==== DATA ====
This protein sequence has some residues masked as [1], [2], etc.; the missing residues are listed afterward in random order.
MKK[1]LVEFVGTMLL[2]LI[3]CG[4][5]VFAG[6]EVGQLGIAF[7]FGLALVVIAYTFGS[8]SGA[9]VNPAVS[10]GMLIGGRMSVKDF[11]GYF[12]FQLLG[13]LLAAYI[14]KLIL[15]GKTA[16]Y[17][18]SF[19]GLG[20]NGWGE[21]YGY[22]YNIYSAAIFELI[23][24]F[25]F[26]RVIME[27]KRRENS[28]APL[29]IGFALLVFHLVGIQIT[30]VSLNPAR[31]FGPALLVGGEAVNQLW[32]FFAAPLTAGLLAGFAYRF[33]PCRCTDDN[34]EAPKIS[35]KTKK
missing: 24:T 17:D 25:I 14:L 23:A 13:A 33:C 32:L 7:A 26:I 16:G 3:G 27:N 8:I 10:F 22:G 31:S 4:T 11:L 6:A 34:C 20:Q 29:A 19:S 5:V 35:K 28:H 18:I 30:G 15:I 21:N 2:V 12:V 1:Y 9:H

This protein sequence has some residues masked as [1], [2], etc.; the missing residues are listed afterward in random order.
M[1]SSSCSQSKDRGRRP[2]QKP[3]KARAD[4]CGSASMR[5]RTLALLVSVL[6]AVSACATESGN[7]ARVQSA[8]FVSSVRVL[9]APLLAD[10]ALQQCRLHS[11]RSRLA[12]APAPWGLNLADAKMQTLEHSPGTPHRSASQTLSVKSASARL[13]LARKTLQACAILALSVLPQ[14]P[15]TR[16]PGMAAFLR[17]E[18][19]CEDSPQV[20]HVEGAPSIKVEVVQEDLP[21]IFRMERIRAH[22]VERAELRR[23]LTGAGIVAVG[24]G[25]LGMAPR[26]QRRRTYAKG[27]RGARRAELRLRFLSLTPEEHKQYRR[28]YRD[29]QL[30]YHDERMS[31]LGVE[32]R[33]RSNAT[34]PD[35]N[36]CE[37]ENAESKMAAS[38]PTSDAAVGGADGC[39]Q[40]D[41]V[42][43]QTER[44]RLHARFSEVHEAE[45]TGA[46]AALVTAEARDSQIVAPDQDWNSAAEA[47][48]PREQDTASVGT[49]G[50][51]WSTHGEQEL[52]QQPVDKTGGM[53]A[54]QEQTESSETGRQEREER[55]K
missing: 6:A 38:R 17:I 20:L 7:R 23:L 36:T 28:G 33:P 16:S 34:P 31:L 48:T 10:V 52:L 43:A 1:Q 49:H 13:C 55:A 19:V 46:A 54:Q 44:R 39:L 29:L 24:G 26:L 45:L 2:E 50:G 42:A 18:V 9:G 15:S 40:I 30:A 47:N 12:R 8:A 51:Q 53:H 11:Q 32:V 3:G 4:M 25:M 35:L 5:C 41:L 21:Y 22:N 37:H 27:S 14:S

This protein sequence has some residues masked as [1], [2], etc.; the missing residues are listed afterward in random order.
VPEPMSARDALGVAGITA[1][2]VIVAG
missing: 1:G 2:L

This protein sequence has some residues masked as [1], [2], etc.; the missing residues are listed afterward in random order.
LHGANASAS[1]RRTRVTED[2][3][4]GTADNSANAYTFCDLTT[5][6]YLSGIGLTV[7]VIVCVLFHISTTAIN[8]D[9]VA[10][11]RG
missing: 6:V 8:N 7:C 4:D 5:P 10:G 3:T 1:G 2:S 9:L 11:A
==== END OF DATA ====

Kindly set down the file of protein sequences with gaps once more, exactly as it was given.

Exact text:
This protein sequence has some residues masked as [1], [2], etc.; the missing residues are listed afterward in random order.
MKK[1]LVEFVGTMLL[2]LI[3]CG[4][5]VFAG[6]EVGQLGIAF[7]FGLALVVIAYTFGS[8]SGA[9]VNPAVS[10]GMLIGGRMSVKDF[11]GYF[12]FQLLG[13]LLAAYI[14]KLIL[15]GKTA[16]Y[17][18]SF[19]GLG[20]NGWGE[21]YGY[22]YNIYSAAIFELI[23][24]F[25]F[26]RVIME[27]KRRENS[28]APL[29]IGFALLVFHLVGIQIT[30]VSLNPAR[31]FGPALLVGGEAVNQLW[32]FFAAPLTAGLLAGFAYRF[33]PCRCTDDN[34]EAPKIS[35]KTKK
missing: 24:T 17:D 25:I 14:L 23:A 13:A 33:C 32:L 7:A 26:I 16:G 3:G 27:N 8:I 10:F 22:G 31:S 4:T 11:L 6:A 34:C 20:Q 29:A 19:S 5:V 35:K 28:H 18:I 30:G 15:I 21:N 2:V 12:V 1:Y 9:H

This protein sequence has some residues masked as [1], [2], etc.; the missing residues are listed afterward in random order.
M[1]SSSCSQSKDRGRRP[2]QKP[3]KARAD[4]CGSASMR[5]RTLALLVSVL[6]AVSACATESGN[7]ARVQSA[8]FVSSVRVL[9]APLLAD[10]ALQQCRLHS[11]RSRLA[12]APAPWGLNLADAKMQTLEHSPGTPHRSASQTLSVKSASARL[13]LARKTLQACAILALSVLPQ[14]P[15]TR[16]PGMAAFLR[17]E[18][19]CEDSPQV[20]HVEGAPSIKVEVVQEDLP[21]IFRMERIRAH[22]VERAELRR[23]LTGAGIVAVG[24]G[25]LGMAPR[26]QRRRTYAKG[27]RGARRAELRLRFLSLTPEEHKQYRR[28]YRD[29]QL[30]YHDERMS[31]LGVE[32]R[33]RSNAT[34]PD[35]N[36]CE[37]ENAESKMAAS[38]PTSDAAVGGADGC[39]Q[40]D[41]V[42][43]QTER[44]RLHARFSEVHEAE[45]TGA[46]AALVTAEARDSQIVAPDQDWNSAAEA[47][48]PREQDTASVGT[49]G[50][51]WSTHGEQEL[52]QQPVDKTGGM[53]A[54]QEQTESSETGRQEREER[55]K
missing: 6:A 38:R 17:I 20:L 7:R 23:L 36:T 28:G 33:P 16:S 34:P 31:L 48:T 10:V 52:L 43:A 1:Q 49:H 13:C 55:A 19:V 46:A 54:Q 44:R 39:L 29:L 24:G 26:L 45:L 2:E 50:G 42:A 18:V 9:G 15:S 40:I 30:A 47:N 12:R 8:A 51:Q 53:H 11:Q 32:V 3:G 4:M 25:M 35:L 5:C 41:L 21:Y 22:N 37:H 27:S 14:S

This protein sequence has some residues masked as [1], [2], etc.; the missing residues are listed afterward in random order.
VPEPMSARDALGVAGITA[1][2]VIVAG
missing: 1:G 2:L

This protein sequence has some residues masked as [1], [2], etc.; the missing residues are listed afterward in random order.
LHGANASAS[1]RRTRVTED[2][3][4]GTADNSANAYTFCDLTT[5][6]YLSGIGLTV[7]VIVCVLFHISTTAIN[8]D[9]VA[10][11]RG
missing: 6:V 8:N 7:C 4:D 5:P 10:G 3:T 1:G 2:S 9:L 11:A